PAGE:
The above story is based on materials provided by Sissa Medialab. Note: Materials may be edited for content and length.


Journal Reference:

  1. Luca Giomi, Antonio DeSimone. Spontaneous Division and Motility in Active Nematic Droplets. Physical Review Letters, 2014; 112 (14) DOI: 10.1103/PhysRevLett.112.147802

Cite This Page:

Sissa Medialab. "At the origin of cell division: The features of living matter emerge from inanimate matter in simulation." ScienceDaily. ScienceDaily, 16 April 2014. <www.sciencedaily.com/releases/2014/04/140416090439.htm>.
Sissa Medialab. (2014, April 16). At the origin of cell division: The features of living matter emerge from inanimate matter in simulation. ScienceDaily. Retrieved September 17, 2014 from www.sciencedaily.com/releases/2014/04/140416090439.htm
Sissa Medialab. "At the origin of cell division: The features of living matter emerge from inanimate matter in simulation." ScienceDaily. www.sciencedaily.com/releases/2014/04/140416090439.htm (accessed September 17, 2014).

Share This



More Plants & Animals News

Wednesday, September 17, 2014

Featured Research

from universities, journals, and other organizations


Featured Videos

from AP, Reuters, AFP, and other news services

Some Tobacco Farmers Thrive Amid Challenges

Some Tobacco Farmers Thrive Amid Challenges

AP (Sep. 16, 2014) The South's tobacco country is surviving, and even thriving in some cases, as demand overseas keeps growers in the fields of one of America's oldest cash crops. (Sept. 16) Video provided by AP
Powered by NewsLook.com
Scientists Given Rare Glimpse of 350-Kilo Colossal Squid

Scientists Given Rare Glimpse of 350-Kilo Colossal Squid

AFP (Sep. 16, 2014) Scientists say a female colossal squid weighing an estimated 350 kilograms (770 lbs) and thought to be only the second intact specimen ever found was carrying eggs when discovered in the Antarctic. Duration: 00:47 Video provided by AFP
Powered by NewsLook.com
Raw: Scientists Examine Colossal Squid

Raw: Scientists Examine Colossal Squid

AP (Sep. 16, 2014) Squid experts in New Zealand thawed and examined an unusual catch on Tuesday: a colossal squid. It was captured in Antarctica's remote Ross Sea in December last year and has been frozen for eight months. (Sept. 16) Video provided by AP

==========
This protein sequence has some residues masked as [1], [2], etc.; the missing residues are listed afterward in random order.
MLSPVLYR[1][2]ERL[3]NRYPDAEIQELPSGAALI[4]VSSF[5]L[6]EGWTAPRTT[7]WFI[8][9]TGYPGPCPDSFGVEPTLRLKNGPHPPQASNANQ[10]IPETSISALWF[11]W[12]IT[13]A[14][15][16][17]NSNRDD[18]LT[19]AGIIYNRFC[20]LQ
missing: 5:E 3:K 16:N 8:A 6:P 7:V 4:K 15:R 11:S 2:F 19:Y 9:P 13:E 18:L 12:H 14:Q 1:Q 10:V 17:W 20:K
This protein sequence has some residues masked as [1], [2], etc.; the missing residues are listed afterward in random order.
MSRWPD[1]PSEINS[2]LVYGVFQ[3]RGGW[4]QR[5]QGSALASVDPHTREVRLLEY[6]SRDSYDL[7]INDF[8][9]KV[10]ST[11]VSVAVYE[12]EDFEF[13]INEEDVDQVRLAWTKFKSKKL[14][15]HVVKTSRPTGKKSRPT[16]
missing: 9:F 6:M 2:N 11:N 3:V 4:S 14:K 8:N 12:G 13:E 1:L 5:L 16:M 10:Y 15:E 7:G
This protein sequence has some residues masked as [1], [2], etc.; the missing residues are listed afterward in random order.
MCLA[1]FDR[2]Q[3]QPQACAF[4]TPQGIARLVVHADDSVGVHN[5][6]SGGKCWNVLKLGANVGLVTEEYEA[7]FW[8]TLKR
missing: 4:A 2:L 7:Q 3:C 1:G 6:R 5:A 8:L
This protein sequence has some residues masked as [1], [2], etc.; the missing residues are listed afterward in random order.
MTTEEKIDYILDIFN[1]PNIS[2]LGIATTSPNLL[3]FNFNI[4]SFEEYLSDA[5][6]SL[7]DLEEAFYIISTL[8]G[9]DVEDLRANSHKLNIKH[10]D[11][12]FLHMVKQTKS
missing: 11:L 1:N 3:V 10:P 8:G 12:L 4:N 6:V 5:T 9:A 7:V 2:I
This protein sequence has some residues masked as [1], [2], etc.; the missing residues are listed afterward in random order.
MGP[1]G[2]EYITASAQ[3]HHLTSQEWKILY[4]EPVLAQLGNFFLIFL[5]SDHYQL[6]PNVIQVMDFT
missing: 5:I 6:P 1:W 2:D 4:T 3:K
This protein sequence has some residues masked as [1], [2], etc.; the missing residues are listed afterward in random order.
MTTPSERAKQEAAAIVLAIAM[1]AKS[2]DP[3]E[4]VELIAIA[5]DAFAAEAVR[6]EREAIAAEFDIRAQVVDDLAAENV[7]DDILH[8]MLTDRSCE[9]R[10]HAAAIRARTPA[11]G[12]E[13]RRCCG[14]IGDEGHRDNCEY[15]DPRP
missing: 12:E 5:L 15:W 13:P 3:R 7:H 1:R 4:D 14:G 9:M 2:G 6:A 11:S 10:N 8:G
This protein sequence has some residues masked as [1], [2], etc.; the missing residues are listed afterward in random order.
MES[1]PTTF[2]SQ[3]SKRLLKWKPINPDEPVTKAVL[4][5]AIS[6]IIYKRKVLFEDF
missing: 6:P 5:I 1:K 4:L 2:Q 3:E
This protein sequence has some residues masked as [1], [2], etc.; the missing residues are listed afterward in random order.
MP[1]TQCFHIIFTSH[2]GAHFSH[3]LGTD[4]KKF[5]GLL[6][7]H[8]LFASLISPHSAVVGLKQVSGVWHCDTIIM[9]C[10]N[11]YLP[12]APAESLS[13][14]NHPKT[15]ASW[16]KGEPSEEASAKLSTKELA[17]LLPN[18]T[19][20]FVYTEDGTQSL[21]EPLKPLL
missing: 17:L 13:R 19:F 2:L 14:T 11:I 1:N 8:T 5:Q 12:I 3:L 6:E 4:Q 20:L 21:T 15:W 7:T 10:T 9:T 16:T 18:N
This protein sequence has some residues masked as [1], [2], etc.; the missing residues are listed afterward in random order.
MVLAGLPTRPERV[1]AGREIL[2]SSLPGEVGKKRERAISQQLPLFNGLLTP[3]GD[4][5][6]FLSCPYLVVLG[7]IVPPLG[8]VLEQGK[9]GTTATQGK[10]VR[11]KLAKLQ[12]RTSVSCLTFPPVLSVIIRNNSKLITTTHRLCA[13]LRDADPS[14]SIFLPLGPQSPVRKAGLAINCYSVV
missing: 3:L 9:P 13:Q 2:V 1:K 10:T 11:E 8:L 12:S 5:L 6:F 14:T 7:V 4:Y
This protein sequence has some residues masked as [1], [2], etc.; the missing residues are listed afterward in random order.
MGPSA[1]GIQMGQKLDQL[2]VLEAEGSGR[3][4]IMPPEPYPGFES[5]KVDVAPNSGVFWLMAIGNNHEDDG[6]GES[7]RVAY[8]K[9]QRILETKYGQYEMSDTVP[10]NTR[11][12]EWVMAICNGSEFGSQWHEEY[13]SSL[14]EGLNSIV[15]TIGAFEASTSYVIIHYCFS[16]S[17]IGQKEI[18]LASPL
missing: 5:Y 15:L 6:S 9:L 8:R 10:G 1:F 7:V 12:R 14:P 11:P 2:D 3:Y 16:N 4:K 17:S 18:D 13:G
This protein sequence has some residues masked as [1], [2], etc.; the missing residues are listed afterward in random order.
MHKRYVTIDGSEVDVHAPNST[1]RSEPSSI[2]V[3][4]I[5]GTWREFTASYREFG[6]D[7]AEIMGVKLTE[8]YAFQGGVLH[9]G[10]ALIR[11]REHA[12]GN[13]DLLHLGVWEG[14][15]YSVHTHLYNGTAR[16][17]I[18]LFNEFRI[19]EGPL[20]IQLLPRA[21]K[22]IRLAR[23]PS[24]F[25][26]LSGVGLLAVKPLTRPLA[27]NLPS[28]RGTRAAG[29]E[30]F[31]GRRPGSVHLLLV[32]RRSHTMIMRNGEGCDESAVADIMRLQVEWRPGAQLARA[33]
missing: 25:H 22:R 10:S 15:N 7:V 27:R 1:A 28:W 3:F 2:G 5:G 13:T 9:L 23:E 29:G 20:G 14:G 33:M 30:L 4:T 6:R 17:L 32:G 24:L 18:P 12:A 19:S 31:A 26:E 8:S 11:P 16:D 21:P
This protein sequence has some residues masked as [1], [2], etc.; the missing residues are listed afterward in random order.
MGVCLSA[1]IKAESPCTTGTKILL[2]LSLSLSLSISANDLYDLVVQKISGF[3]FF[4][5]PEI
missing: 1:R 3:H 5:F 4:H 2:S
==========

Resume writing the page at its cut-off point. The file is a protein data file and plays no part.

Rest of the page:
Powered by NewsLook.com
Ivorians Abandon Monkey Pets in Fear Over Ebola Virus

Ivorians Abandon Monkey Pets in Fear Over Ebola Virus

AFP (Sep. 16, 2014) Since the arrival of Ebola in Ivory Coast, Ivorians have been abandoning their pets, particularly monkeys, in the fear that they may transmit the virus. Duration: 00:47 Video provided by AFP
Powered by NewsLook.com

Search ScienceDaily

Number of stories in archives: 140,361

Find with keyword(s):
Enter a keyword or phrase to search ScienceDaily for related topics and research stories.

Save/Print:
Share:

Breaking News:
from the past week

In Other News

... from NewsDaily.com

Science News

Health News

    Environment News

      Technology News



      Save/Print:
      Share:

      Free Subscriptions


      Get the latest science news with ScienceDaily's free email newsletters, updated daily and weekly. Or view hourly updated newsfeeds in your RSS reader:

      Get Social & Mobile


      Keep up to date with the latest news from ScienceDaily via social networks and mobile apps:

      Have Feedback?


      Tell us what you think of ScienceDaily -- we welcome both positive and negative comments. Have any problems using the site? Questions?
      Mobile: iPhone Android Web
      Follow: Facebook Twitter Google+
      Subscribe: RSS Feeds Email Newsletters
      Latest Headlines Health & Medicine Mind & Brain Space & Time Matter & Energy Computers & Math Plants & Animals Earth & Climate Fossils & Ruins